As years pass, Thakur Jaswant asks his friend Harnam to keep his promise of giving his daughter, Asha's (Mala Sinha) hand in marriage to one of the boys. But trouble starts when Banke is insulted by Harnam and he has to leave everyone and go to his kotha. Situations turn real nasty and soon the boys have to decide on how to give some peace of mind to their father. Raja (Raj Kapoor) plays a trick on his brother Ramesh (Mehmood) and leaves home. He makes everyone believe that he is a bad man and the father readily agrees and is very happy that his lifelong problem has been sorted. But what he does not know is that Asha loves Raja and even Rukmini is not willing to see Raja in a bad light. Too many complications and misunderstandings happen. And by the time the film ends, I'm too embroiled to think straight. It's all a daze...
The first problem with the film is that the director has taken some very big names but didn't manage to do justice to their characters. For instance, a talented man like Nazir Hussain cannot be shown to be so uni-dimensional. Raj Kapoor is too clever and attractive a personality to be wearing these soppy shoes. Mehmood is too good with his comedy to be just here as a silent spectator. Mala Sinha is another talent that goes wasted. Though she looks good, I was expecting so much more from her.
The only two characters who intrigued me were Radhakishan and Lalita Pawar. Radhakishan is as usual razor sharp with his wit and expressions. But here, he has a warm side to him. And Pawar plays a loving and doting mother here, something that not many of us are prone to seeing. She even looks lovely in the song Jhumey re (great music by Dattaram).
The other good part of the film is the lilting score. Masti bhara hain samaa is a joyous romantic number, O mama is funny (awesome jugalbandi by Manna Dey and Mohd Rafi), Belia belia is catchy, Aansoo bhari and Looti zindagi are mellow and Janey kaisa jadu kiya is peppy. With this kind of a strong score to support it, I wish this film was much more than banal prejudices and hollering melodrama...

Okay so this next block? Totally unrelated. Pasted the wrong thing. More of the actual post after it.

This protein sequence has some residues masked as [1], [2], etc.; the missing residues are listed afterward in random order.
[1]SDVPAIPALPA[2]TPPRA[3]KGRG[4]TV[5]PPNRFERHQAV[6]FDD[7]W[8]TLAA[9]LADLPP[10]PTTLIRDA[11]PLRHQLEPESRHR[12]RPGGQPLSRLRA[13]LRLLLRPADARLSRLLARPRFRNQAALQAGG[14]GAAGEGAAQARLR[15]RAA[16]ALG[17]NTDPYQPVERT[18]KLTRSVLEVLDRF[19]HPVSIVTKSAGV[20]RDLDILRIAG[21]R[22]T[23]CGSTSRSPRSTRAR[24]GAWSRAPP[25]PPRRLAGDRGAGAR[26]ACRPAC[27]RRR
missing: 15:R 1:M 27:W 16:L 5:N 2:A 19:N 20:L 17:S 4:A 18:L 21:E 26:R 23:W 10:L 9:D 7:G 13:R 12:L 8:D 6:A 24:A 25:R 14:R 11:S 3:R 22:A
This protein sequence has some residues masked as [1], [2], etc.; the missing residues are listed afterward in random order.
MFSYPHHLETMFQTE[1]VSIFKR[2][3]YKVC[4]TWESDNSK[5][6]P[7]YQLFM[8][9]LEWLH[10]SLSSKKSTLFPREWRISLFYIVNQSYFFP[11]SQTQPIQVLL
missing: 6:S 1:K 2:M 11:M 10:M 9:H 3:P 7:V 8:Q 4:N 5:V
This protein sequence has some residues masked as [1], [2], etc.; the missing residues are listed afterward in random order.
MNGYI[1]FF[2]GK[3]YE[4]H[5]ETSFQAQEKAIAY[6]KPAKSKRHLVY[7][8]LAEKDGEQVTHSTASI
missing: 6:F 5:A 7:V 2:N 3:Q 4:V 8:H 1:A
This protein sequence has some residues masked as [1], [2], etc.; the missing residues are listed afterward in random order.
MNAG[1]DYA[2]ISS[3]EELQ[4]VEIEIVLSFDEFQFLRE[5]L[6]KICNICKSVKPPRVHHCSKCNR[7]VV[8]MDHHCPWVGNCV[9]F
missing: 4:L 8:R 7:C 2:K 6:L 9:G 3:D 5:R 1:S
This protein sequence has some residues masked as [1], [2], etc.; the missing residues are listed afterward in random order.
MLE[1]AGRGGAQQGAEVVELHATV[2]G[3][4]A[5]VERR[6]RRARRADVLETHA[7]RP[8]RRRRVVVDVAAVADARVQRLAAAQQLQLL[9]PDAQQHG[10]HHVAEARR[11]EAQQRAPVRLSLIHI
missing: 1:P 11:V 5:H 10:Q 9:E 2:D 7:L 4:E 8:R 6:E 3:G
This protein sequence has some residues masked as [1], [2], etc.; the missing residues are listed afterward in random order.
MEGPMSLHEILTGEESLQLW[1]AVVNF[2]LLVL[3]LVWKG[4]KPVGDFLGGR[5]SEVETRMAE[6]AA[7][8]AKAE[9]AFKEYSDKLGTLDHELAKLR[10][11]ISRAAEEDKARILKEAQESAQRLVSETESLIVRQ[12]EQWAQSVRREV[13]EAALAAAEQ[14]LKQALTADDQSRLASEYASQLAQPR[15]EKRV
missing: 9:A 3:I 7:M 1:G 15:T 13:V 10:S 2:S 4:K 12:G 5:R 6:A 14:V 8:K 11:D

1. I haven't watched Parvarish, but I remember reading bollyviewer's review of it - she hated it too! I just had a re-look at her post on the film, and she ends with a "you've been WARNED! Watch at your own peril." Now I'm certainly never going to watch this one. As it is, I find Raj Kapoor rather iffy.

    BTW,the screenshot with Radhakrishan and Lalita Pawar is from bollyviewer's blog, isn't she? I can read her trademark captioning under it too... you might like to give credit.

  2. @Dustedoff: Hi Madhu, I did credit it to Oldis Gold-bollyviewer. Take a look again :)

  3. Ah, okay! God knows how I missed it the first time. Too much film-viewing has played havoc with my eyesight. ;-)

  4. @Dustedoff: He he... I think it has done that to me tooo.. But how do i stay away from them!?!?!?

  5. The aim of the film wasn't bad, though they took the easy way out with the use of clichés to solve problems, especially the way 'equality' was restored.
    But I thought that the film tried to make a powerful socially relevant point about not judging people by their birth.

    What I found sad was that they should have been more compassionate towards the people of the kotha.

    Music was fabulous.
    It was nice to see Lalita Pawar in that role.

    Raj Kapoor as a drunkard is soooo good :-D

    I didn't mind the film, though the two fathers were beginning to get monotonous.


  6. PS;
    And of course after having read about Sheela Vaz over at Richard's I was excited about her two dances so different, one western and the other on the kotha.

    *I hope I'm right in thinking she was Sheela Vaz*

  7. @Pacifist: Yes, it started off really well but got a tad tedious later. Raj Kapoor was good in some scenes. I thought his romance with Asha will bring him back to his spicy avatar. But alas :(

  8. @Pacifist: I remember seeing Sheela Vaz in the Kotha song. But I think the Beliya number was picturised on some other dancer. I think so.

  9. I haven't seen this but i'll forever remember the O mama song, such an earworm it is

  10. @Bollywooddeewana: I bet it is! If you haven't seen this one, you just might skip it. For, though it has a great cast, the characterisation and story lacks steam :(

  11. This was surely remade as 'mere do anmol ratan' in 97-98.There are many similarities.
    If Raj Kapoor is clever and attractive (who calls him that anyway?)wonder what Shammi Kapoor is?

  12. @Chris: Hi Chris, how are you?
    Well, I guess I'll try and see the remake then. :)